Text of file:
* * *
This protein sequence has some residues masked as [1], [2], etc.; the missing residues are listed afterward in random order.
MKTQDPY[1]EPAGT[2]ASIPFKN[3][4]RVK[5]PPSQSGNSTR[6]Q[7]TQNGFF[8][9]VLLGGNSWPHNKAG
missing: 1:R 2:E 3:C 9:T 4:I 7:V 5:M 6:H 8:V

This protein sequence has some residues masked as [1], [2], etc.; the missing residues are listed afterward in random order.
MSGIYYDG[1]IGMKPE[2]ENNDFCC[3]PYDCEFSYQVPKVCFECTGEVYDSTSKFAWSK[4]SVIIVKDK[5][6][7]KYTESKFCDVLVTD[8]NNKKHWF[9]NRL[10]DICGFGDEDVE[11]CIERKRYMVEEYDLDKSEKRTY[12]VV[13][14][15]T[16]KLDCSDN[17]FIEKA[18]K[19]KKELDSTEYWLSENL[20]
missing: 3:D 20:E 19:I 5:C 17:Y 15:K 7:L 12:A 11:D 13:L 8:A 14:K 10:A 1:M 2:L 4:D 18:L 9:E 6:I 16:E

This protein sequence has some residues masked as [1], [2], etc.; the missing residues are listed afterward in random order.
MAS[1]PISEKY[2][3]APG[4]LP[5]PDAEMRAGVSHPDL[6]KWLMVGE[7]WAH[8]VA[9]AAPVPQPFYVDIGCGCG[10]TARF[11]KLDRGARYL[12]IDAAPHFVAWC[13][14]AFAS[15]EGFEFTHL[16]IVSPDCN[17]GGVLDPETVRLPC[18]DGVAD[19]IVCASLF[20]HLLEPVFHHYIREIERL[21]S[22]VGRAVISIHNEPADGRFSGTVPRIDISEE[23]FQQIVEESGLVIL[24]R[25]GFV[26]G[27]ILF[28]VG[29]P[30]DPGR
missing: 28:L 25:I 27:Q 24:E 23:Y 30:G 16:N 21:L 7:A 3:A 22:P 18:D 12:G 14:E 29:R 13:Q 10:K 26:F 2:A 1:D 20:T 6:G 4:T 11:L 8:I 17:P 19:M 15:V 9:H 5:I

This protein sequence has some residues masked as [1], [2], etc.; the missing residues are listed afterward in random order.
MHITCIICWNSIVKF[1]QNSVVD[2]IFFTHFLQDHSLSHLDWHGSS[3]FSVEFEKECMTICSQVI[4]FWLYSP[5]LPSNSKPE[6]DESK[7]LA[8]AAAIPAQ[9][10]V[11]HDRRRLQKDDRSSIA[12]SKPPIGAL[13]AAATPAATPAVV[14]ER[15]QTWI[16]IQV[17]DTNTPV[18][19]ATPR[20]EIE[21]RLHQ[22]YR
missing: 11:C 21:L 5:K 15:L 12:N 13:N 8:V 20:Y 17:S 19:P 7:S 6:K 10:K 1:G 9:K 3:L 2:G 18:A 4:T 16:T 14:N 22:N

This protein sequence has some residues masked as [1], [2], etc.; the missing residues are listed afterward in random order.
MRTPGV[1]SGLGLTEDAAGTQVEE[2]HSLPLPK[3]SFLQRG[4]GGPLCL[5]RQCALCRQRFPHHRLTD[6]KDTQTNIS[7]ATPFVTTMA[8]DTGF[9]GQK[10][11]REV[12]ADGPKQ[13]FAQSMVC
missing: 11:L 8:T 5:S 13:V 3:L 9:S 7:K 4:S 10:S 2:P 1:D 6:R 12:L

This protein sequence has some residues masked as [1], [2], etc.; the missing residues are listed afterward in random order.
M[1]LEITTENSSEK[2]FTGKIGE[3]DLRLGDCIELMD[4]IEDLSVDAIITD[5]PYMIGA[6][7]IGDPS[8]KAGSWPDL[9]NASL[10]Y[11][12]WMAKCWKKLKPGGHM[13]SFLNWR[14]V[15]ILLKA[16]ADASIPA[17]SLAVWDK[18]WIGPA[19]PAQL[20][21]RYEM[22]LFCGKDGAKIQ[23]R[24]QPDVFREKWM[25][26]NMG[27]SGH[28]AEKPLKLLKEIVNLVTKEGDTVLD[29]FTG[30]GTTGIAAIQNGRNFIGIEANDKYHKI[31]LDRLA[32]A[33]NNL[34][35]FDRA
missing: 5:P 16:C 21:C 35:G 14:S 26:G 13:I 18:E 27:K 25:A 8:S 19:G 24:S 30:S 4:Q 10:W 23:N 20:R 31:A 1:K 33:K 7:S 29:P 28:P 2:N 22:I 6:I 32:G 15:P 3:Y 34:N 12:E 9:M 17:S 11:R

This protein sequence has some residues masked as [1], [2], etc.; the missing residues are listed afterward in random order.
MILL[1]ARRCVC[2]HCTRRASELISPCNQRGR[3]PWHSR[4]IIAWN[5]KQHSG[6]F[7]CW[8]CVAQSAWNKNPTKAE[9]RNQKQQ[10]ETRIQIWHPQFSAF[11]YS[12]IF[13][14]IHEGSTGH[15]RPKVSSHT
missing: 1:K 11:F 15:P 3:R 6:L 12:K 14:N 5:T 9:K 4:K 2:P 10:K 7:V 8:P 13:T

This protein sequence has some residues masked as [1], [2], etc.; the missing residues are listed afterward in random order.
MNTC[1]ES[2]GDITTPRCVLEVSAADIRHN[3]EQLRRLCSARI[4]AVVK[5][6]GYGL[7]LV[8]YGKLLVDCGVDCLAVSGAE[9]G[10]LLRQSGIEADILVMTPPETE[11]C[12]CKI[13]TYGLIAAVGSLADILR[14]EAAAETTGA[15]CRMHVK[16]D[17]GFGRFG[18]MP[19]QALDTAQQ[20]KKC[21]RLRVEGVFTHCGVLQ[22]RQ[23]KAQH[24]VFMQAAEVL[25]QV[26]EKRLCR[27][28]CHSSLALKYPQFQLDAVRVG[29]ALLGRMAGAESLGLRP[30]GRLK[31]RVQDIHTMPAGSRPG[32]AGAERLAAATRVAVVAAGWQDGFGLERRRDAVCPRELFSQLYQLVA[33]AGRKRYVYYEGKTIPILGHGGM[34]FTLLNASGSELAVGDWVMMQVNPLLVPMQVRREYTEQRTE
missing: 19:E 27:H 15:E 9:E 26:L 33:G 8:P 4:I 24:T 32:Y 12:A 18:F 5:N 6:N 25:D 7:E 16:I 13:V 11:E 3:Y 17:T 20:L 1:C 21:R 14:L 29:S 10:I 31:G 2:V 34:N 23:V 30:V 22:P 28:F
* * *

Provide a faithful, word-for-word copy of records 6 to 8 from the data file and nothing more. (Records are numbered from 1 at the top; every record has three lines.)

This protein sequence has some residues masked as [1], [2], etc.; the missing residues are listed afterward in random order.
M[1]LEITTENSSEK[2]FTGKIGE[3]DLRLGDCIELMD[4]IEDLSVDAIITD[5]PYMIGA[6][7]IGDPS[8]KAGSWPDL[9]NASL[10]Y[11][12]WMAKCWKKLKPGGHM[13]SFLNWR[14]V[15]ILLKA[16]ADASIPA[17]SLAVWDK[18]WIGPA[19]PAQL[20][21]RYEM[22]LFCGKDGAKIQ[23]R[24]QPDVFREKWM[25][26]NMG[27]SGH[28]AEKPLKLLKEIVNLVTKEGDTVLD[29]FTG[30]GTTGIAAIQNGRNFIGIEANDKYHKI[31]LDRLA[32]A[33]NNL[34][35]FDRA
missing: 5:P 16:C 21:C 35:G 14:S 26:G 13:I 18:E 27:K 25:A 8:S 19:G 24:S 30:S 4:Q 10:W 23:N 20:R 31:A 1:K 33:K 7:S 29:P 28:P 2:N 22:I 6:I 32:G 15:P 3:Y 34:N 12:E 9:M 17:S 11:R

This protein sequence has some residues masked as [1], [2], etc.; the missing residues are listed afterward in random order.
MILL[1]ARRCVC[2]HCTRRASELISPCNQRGR[3]PWHSR[4]IIAWN[5]KQHSG[6]F[7]CW[8]CVAQSAWNKNPTKAE[9]RNQKQQ[10]ETRIQIWHPQFSAF[11]YS[12]IF[13][14]IHEGSTGH[15]RPKVSSHT
missing: 1:K 11:F 15:P 3:R 6:L 12:K 14:N 5:T 9:K 4:K 2:P 10:K 7:V 8:P 13:T

This protein sequence has some residues masked as [1], [2], etc.; the missing residues are listed afterward in random order.
MNTC[1]ES[2]GDITTPRCVLEVSAADIRHN[3]EQLRRLCSARI[4]AVVK[5][6]GYGL[7]LV[8]YGKLLVDCGVDCLAVSGAE[9]G[10]LLRQSGIEADILVMTPPETE[11]C[12]CKI[13]TYGLIAAVGSLADILR[14]EAAAETTGA[15]CRMHVK[16]D[17]GFGRFG[18]MP[19]QALDTAQQ[20]KKC[21]RLRVEGVFTHCGVLQ[22]RQ[23]KAQH[24]VFMQAAEVL[25]QV[26]EKRLCR[27][28]CHSSLALKYPQFQLDAVRVG[29]ALLGRMAGAESLGLRP[30]GRLK[31]RVQDIHTMPAGSRPG[32]AGAERLAAATRVAVVAAGWQDGFGLERRRDAVCPRELFSQLYQLVA[33]AGRKRYVYYEGKTIPILGHGGM[34]FTLLNASGSELAVGDWVMMQVNPLLVPMQVRREYTEQRTE
missing: 19:E 27:H 15:E 9:E 26:L 33:G 8:P 4:I 24:T 32:Y 12:A 18:F 5:N 6:N 25:D 7:E 16:I 13:V 11:E 3:Y 17:T 20:L 1:C 21:R 14:L 29:S 10:I 31:G 2:V 34:N 23:V 30:V 22:P 28:F